Many of you will have come across acronyms such as SAAS (software as a service), or IAAS (infrastructure as a service). Both are methods of renting software and hardware, rather than buying it.
This should be distinguished from hire purchase because you don’t own the hardware (or software) at the end of a fixed period. You don’t have to buy it at “fair market value” and you aren’t forced to keep paying for it for a lengthy period. Subscription is much more flexible, because you can change your plan and your product at any time.
Subscription plans may vary in their form. There may be simple monthly charges. Or you may be charged based on usage. Sometimes there may be one-time charges, or a combination of all these.
The key is transparency and flexibility. You should be able to quickly adjust your subscriptions to what you need right now. Whether that’s more cloud-based storage for your files, or more bandwidth for your website traffic, or less of something because you’re going overseas for a month.
Building better relationships
Subscription-based services are a great way for companies to build ongoing relationships with customers.
It means that a small business or home-based worker, as a client, has a lot more freedom and leverage as they can leave and move to a new provider at any time.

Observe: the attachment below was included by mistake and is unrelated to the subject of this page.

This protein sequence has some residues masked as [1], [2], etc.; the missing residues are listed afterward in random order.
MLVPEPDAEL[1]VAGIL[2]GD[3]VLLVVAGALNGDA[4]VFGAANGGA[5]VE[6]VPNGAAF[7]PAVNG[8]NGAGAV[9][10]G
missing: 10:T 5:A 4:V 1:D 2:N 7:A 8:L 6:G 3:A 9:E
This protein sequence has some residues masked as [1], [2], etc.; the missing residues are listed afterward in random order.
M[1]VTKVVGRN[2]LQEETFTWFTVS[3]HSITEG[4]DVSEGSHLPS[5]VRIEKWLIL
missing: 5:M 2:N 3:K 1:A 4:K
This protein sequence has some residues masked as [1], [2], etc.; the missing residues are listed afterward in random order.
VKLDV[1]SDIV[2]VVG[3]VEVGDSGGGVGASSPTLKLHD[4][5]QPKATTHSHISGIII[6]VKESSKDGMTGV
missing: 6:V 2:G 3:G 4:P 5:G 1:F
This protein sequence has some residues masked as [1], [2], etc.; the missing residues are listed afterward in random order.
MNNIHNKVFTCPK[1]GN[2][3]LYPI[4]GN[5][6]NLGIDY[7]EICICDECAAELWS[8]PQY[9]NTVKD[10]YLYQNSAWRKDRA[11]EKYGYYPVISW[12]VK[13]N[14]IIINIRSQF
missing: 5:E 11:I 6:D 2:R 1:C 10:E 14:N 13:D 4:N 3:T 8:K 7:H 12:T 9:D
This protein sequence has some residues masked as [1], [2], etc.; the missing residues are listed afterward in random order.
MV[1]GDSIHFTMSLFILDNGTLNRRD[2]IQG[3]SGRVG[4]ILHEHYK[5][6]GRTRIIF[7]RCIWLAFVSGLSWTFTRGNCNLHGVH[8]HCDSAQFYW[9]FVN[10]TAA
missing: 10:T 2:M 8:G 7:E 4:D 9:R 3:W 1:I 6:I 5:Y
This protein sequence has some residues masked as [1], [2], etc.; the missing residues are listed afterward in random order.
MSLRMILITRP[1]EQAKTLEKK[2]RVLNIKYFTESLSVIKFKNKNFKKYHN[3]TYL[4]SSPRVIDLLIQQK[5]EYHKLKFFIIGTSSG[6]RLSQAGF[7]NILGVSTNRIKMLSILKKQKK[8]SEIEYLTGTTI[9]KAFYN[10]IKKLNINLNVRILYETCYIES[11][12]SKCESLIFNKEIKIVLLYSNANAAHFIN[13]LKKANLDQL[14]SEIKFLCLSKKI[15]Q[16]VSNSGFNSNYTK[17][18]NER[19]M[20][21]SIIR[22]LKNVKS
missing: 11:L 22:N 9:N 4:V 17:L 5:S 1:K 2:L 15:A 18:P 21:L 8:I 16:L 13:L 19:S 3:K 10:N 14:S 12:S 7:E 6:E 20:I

Subscription means that companies will be working harder to retain customers, and be more responsive to their needs and feedback. It’s no longer a “single sell” and walk away. It’s an ongoing relationship where both parties want to stay happy.
Bye bye to cost blowouts
Another advantage is easier accounting, because you know what your costs are. You don’t have to worry about suddenly getting hit with huge upgrade or replacement costs in a couple of years’ time.
Your tax returns get easier, with far fewer complicated depreciation calculations to make, as subscription payments are usually fully tax deductible. And you don’t end up stuck with cupboards full of outdated hardware or software licenses.
Getting better service
The 20th century was about products, and buying once, and not expecting to see a customer again for many years. Businesses and consumers bought boxed products: VHS tapes, vinyl records, external hard drives, software CDs, newspapers. Go and look in your garage or loft, and you can guarantee there are boxes of products there that no one buys any more, only rents.
The 21st century is about buying services, and nurturing customer relationships. You listen to a stream of mp3s from your subscription music services, while reading The Economist online, backing up your files to Dropbox in the background.
The Subscription Economy is a swifter, smarter, more seamless world.